29. Tom Yarsley
    Tom Yarsley says:

    Indeed, we do. http://www.avweb.com/avwebflash/news/pc12_crash_flight_break_crash_six_children_family_206798-1.html
    One difficulty in using military “drones” as an example of autonomous aircraft, is that they are designed with accepted expendability. Civilian occupants and a non-theatre environment preclude that deliberate option.
    The recent introduction of “straight-and-level buttons – and full-time “always on” operation of that functionality – are a shot over the bow. The biggest obstacle I see to widespread use of autonomous technology in GA is ego-driven resistance from pilots. I suspect that many of them fear that guys like me want to take away their rights to fly an airplane “the old-fashioned way.”
    I’m more like the guy who invents seat belts, but opposes laws that require you to wear one.
    Meanwhile, the equipment manufacturers may see a disincentive, in the form of not wanting to offend the sensibilities of many of their existing customers who may be in the “no autonomous airplanes, ever!” group.
    Cirrus could go a long way toward pushing Garmin off the dime, by abandoning their complex and expensive efforts to create a parachute-based whole-aircraft recovery system for their SF-50 jet; and by giving Garmin an RFP for a control system that, once “told” to land, has the autonomy and the capability of doing so. If Garmin built that (properly), it would be little more than a formality to turn it into an engine-start-to shutdown autonomous control system.
    But that’s always one frustration for engineers like me – just because we’re capable of doing something, doesn’t mean that we will do it – or even that we should do it. (Perceived) demand is what drives management to authorize product development programs. My advocacy (diatribe?) makes two points:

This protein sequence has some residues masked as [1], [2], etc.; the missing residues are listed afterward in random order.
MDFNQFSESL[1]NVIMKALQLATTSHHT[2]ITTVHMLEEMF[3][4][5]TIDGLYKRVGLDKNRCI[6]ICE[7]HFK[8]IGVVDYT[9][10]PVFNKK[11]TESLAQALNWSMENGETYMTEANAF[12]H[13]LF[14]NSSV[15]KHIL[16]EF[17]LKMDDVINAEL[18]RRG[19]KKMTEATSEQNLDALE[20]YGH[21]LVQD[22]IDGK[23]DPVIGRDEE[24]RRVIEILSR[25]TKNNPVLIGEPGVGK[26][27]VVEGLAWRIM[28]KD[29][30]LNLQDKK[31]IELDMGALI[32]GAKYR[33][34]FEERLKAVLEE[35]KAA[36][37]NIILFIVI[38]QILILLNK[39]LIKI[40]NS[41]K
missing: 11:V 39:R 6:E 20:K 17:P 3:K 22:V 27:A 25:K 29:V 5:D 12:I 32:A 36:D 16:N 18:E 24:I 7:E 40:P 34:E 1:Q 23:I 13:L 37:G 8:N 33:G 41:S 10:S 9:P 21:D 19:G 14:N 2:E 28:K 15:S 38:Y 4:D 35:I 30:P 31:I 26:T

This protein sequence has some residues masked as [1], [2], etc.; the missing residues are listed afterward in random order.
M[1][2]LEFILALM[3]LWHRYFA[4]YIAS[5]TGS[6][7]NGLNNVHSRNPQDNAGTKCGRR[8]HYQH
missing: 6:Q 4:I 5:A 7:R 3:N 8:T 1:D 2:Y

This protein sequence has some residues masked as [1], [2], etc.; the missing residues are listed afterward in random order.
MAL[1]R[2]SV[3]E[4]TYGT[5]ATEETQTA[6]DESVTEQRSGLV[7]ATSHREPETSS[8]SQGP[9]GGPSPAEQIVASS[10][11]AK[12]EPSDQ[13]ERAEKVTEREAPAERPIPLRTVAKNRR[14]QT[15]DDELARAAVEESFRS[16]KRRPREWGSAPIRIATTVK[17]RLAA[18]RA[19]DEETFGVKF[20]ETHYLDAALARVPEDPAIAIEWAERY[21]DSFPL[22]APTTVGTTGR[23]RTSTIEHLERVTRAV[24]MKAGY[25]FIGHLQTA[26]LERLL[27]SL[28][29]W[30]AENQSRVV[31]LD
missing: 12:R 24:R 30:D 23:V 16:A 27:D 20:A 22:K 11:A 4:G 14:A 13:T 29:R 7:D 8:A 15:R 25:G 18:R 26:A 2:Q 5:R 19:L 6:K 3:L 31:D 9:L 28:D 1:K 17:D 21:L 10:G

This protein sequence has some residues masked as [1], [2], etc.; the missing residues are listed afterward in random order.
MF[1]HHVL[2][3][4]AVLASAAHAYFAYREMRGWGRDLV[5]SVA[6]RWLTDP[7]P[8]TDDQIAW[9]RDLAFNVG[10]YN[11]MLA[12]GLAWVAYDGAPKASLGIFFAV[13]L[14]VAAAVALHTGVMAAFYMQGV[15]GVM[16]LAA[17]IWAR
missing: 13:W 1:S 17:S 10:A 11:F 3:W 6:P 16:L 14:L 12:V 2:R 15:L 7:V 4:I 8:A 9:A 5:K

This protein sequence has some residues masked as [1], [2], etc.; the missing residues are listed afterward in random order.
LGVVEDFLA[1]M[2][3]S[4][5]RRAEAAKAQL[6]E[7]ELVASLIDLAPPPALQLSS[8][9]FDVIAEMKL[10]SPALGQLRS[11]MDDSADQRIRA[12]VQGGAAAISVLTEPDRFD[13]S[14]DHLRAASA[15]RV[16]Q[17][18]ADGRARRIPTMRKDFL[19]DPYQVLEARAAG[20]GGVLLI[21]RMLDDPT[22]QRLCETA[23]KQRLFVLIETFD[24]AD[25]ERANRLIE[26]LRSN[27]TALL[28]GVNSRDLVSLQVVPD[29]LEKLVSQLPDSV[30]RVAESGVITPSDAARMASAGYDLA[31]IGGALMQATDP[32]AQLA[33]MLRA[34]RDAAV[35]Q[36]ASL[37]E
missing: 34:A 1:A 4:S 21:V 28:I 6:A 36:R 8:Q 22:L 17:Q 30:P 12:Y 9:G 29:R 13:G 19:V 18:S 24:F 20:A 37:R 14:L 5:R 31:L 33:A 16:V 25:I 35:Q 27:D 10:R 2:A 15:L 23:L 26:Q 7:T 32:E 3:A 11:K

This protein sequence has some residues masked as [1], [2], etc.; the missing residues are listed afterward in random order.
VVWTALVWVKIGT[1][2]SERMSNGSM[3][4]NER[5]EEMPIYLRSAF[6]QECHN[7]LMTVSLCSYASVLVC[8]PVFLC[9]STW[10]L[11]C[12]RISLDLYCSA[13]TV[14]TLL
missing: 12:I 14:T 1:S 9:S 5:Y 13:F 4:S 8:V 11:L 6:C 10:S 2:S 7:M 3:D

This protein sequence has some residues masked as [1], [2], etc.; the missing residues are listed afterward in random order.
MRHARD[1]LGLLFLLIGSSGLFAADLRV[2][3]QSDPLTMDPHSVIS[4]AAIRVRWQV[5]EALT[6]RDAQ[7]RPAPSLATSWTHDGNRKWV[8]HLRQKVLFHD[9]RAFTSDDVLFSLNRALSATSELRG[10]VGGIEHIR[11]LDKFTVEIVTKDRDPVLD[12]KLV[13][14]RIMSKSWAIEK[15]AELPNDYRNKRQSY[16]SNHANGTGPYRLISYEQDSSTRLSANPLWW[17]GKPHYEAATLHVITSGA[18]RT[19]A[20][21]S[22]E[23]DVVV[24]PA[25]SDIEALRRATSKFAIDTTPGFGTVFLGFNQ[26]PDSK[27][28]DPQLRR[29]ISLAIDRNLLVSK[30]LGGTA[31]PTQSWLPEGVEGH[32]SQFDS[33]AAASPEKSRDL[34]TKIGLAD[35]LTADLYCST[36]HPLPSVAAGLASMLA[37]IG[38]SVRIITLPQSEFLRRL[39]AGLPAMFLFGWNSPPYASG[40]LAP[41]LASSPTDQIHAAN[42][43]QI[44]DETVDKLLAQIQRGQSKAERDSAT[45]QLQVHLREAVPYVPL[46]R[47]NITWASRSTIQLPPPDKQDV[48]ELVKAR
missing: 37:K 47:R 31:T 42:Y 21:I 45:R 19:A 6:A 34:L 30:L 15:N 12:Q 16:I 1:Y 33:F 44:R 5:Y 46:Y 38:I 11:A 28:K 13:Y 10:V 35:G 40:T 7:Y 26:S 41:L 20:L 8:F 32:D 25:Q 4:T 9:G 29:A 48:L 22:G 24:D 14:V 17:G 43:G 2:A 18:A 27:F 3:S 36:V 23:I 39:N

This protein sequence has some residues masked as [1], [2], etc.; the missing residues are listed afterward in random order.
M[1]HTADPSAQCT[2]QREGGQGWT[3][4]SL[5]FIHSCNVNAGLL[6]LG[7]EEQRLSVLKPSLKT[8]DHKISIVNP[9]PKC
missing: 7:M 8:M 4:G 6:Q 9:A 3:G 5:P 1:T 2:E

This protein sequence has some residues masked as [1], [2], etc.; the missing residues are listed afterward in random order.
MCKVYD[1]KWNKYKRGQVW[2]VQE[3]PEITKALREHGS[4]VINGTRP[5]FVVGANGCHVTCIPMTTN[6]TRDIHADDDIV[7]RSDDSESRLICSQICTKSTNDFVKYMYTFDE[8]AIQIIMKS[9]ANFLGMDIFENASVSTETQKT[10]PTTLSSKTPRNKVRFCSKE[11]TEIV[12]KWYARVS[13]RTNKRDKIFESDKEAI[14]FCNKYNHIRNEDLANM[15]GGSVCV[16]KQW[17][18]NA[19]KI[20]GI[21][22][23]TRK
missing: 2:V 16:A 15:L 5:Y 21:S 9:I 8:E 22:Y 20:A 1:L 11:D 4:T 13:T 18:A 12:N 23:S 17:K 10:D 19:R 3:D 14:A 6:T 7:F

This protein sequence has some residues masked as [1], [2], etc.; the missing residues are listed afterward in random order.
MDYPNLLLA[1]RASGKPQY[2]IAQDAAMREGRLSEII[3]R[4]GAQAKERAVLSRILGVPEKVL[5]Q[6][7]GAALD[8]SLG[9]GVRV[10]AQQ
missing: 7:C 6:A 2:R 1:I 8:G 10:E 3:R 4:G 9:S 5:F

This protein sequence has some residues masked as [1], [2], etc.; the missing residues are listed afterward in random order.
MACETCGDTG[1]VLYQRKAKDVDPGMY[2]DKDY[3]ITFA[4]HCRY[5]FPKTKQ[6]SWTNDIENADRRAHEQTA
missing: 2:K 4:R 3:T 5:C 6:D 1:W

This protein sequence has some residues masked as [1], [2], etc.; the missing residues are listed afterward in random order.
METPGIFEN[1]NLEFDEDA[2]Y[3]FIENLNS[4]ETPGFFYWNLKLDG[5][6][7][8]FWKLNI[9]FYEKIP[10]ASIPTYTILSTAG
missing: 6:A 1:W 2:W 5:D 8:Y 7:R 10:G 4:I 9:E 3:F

1. “If you build it, they (customers) will come.”
    2. It can be built.
    Opponents’ leading arguments are:
    1. It can’t be built.
    2. “Over my dead body.”
    Andy, I hope that we both live long enough to see widespread use of autonomous aircraft in GA. /Spock

  30. Louwerens Rikkers
    Louwerens Rikkers says:

    Why does everyone blatantly shy away from the money argument?
    In our modern world and especially in aviation, see airline, everything and I mean everything, is offered up on the altar of “profit”!
    If I as the owner/CEO/COO/CFO can bring down and deride and de-elevate the position and dream and aspiration and love of the position of the airline pilot, I can pay him less money and have it rather for myself or the shareholders (all 5 or 1500?)! I assuage my conscience by verbalising: “If you want money, go open your own business”. Or the favourite “But you fly for the love of it, hence I don’t need to pay you a proper salary”. Or finally, “It’s all about supply and demand. If there are too many people wanting to be pilots I can therefore pay you less!”
    Let me assure you, if my children ever mention wanting to be a pilot, I lambaste them, which is in itself utterly rare, because they will not follow a route of occupation which lends itself so easily to utter abuse by the operator so that he/they can have more at your cost, the pilot!

  31. LR
    LR says:

    Tom Yarsley, what do you do for a living? What have you done in the past for a living?
    What is your take on the Sioux City crash, where the highly intelligent people with thick glasses and starchy white coats assured all that you CANNOT lose all 3 hydraulic systems on an airliner!!
    What would the intelligent computer have done in that case?
    Very very curious to hear……